How Mary is the Surefire Theological GPS to Jesus

In the vast landscape of theology, the role of the Blessed Virgin Mary shines brightly. She guides us to her Son, Jesus, illuminating our path with her maternal love and wisdom. Like a GPS, Mary leads us on a profound journey of faith, offering direction, protection, and unwavering love. In fact, Pope Pius X referred to Mary as the Destroyer of Heresies in his encyclical Pascendi Dominici Gregis. Heresies are false teachings (or false paths to truth). Mary is a surefire guide to the Ultimate Truth: Her Son. Let’s explore further how Mary is the theological GPS that navigates us toward the Son, revealing God’s plan of salvation.

Begin with the End to Know the Beginning

To truly understand Mary’s significance, we must begin at the inception of God’s plan of salvation. In Genesis 3:15, God foretold the victory of the woman who would crush the head of the serpent. Mary, as the New Eve, fulfills this prophecy by her crucial role in bearing and nurturing Jesus, the Savior.

Early Church Father, Saint Irenaeus wrote, “the knot of Eve’s disobedience was loosed by the obedience of Mary. For what the virgin Eve had bound fast through unbelief, this did the virgin Mary set free through faith.” She undoes the consequences of Eve’s disobedience and opens the door to our redemption. Mary’s presence in the Bible sets the course for God’s salvific mission. This establishes her as a vital compass in the divine plan.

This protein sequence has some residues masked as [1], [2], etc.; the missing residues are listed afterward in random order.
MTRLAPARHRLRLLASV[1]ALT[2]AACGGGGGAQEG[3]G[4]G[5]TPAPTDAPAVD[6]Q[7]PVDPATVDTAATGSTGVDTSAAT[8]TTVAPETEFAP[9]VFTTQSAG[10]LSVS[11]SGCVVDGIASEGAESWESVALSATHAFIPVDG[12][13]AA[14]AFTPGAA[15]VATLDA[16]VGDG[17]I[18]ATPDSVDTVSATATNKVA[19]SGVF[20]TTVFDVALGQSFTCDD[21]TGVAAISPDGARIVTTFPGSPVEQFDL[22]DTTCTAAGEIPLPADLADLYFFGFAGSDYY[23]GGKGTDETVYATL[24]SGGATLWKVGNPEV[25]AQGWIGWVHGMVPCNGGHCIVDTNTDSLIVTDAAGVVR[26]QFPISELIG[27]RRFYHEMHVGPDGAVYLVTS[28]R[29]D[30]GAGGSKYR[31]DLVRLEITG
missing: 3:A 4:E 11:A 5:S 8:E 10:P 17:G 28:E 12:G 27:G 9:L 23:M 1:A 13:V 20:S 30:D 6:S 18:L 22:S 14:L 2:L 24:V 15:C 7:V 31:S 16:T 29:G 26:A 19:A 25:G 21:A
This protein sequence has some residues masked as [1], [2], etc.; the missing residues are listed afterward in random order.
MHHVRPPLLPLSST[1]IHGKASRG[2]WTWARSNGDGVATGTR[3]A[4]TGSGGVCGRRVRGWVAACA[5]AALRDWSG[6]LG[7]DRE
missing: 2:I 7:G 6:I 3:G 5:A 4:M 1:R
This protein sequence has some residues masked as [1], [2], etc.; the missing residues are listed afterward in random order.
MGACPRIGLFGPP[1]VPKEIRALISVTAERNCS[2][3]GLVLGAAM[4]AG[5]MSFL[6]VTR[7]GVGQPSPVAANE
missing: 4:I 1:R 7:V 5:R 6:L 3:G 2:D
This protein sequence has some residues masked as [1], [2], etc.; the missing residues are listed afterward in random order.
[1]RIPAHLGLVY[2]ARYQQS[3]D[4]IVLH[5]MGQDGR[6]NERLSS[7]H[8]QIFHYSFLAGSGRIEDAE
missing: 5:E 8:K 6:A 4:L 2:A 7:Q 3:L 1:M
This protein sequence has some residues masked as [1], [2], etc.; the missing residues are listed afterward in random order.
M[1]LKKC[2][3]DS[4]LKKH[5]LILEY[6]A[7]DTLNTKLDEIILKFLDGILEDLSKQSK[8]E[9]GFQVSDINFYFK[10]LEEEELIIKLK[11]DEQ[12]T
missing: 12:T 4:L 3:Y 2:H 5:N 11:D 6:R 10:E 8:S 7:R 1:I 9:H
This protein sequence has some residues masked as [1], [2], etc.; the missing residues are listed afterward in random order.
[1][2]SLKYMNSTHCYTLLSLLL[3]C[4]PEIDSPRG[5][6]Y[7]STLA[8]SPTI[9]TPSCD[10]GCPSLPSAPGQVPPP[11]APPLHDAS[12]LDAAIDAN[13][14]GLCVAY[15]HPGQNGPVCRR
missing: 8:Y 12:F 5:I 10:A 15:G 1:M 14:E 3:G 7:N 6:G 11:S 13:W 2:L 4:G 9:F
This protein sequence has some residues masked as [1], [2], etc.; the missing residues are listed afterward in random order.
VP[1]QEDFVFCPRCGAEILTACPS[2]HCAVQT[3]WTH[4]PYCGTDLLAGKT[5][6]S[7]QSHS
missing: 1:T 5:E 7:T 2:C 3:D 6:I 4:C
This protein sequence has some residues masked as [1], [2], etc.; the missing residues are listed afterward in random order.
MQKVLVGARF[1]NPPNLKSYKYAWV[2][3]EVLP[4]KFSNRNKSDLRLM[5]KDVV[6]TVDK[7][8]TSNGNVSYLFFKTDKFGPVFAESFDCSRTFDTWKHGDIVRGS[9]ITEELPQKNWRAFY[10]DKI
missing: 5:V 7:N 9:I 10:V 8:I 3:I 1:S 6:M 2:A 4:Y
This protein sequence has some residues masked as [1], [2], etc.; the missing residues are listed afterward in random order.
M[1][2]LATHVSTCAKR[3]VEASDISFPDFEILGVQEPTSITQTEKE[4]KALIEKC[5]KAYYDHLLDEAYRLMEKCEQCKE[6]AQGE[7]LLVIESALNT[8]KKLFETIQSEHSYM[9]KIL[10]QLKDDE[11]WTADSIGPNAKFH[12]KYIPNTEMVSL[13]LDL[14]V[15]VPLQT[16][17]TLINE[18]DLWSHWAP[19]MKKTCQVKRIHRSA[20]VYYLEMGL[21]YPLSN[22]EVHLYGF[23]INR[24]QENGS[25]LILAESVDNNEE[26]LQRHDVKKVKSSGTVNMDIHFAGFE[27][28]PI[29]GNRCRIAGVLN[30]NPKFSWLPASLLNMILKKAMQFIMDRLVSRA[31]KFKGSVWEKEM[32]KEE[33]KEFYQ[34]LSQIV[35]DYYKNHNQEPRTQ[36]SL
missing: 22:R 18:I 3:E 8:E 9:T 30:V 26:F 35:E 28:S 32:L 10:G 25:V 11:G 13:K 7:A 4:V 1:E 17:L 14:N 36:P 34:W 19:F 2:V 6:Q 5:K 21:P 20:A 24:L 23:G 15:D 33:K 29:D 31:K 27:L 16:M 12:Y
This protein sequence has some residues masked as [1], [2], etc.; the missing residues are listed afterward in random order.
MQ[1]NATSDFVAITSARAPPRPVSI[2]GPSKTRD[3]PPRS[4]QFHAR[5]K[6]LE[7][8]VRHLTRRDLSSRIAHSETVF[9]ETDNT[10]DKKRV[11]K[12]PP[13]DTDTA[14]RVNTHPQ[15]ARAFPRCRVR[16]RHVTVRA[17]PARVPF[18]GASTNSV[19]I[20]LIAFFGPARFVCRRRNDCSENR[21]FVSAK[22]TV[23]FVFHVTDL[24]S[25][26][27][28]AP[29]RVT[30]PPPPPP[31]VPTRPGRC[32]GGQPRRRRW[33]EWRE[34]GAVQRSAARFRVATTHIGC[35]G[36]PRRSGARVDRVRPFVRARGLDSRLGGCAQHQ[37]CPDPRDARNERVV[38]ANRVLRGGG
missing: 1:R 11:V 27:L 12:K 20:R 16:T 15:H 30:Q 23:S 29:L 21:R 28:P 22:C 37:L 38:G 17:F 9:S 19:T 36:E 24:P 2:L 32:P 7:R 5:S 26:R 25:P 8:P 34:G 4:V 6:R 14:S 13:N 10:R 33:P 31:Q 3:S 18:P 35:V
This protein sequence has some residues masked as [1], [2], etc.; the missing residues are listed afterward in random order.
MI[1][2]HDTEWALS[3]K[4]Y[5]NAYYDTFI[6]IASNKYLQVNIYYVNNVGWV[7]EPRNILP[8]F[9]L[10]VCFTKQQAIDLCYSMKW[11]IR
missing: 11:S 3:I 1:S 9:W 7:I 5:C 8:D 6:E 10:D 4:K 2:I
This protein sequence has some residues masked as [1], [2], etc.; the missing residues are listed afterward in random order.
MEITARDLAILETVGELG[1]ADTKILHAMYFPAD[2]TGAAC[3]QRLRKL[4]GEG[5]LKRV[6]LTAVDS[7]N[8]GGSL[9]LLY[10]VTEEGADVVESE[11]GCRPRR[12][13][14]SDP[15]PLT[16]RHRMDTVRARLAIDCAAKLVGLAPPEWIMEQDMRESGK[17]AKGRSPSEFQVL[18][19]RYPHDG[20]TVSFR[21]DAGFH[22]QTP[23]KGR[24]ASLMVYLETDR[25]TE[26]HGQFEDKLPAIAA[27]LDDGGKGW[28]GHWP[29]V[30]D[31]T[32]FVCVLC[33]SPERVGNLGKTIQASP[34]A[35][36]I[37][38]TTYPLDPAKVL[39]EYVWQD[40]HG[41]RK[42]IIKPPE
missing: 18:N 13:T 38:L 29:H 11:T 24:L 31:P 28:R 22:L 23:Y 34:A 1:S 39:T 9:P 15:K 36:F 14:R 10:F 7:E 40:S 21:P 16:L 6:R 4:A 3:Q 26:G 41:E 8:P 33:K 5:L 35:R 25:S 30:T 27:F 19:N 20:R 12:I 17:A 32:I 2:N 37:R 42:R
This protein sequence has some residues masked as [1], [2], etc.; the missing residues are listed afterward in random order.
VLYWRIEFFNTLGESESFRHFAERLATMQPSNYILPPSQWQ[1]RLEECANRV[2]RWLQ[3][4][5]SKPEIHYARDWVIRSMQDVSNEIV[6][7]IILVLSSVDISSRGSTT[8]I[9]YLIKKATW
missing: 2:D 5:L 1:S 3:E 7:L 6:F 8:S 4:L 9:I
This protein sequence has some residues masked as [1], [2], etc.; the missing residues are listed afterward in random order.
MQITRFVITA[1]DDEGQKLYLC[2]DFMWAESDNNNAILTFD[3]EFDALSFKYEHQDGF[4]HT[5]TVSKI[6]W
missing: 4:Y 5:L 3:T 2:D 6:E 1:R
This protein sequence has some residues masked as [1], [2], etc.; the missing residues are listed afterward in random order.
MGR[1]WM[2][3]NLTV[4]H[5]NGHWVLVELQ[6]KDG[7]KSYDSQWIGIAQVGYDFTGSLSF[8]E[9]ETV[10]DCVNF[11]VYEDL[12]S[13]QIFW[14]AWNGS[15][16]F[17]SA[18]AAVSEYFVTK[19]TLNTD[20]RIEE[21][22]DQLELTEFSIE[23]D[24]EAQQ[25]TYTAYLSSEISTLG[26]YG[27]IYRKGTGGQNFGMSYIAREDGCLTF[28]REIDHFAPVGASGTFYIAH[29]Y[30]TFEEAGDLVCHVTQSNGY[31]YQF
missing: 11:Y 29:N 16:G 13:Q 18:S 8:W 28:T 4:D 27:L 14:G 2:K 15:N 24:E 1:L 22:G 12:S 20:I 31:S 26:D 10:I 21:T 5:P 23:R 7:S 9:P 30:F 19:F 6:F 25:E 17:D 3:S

Marian Apparitions= Checkpoints to Help Humanity Get Back on Track

Throughout human history, Mary has appeared at various times, serving as Jesus’ cherished messenger. These divine apparitions act as checkpoints that remind humanity of God’s love, mercy, and the need for repentance. Three notable apparitions demonstrate Mary’s role as the spiritual GPS in our journey.

The apparition of Our Lady of Guadalupe in Mexico in 1531 revealed Mary as the Mother of all the Americas. It served to unite diverse cultures under her maternal care, emphasizing her role as a unifying figure. Through her image on Juan Diego’s tilma, she invites us to embrace love and unity, transcending geographical and cultural boundaries.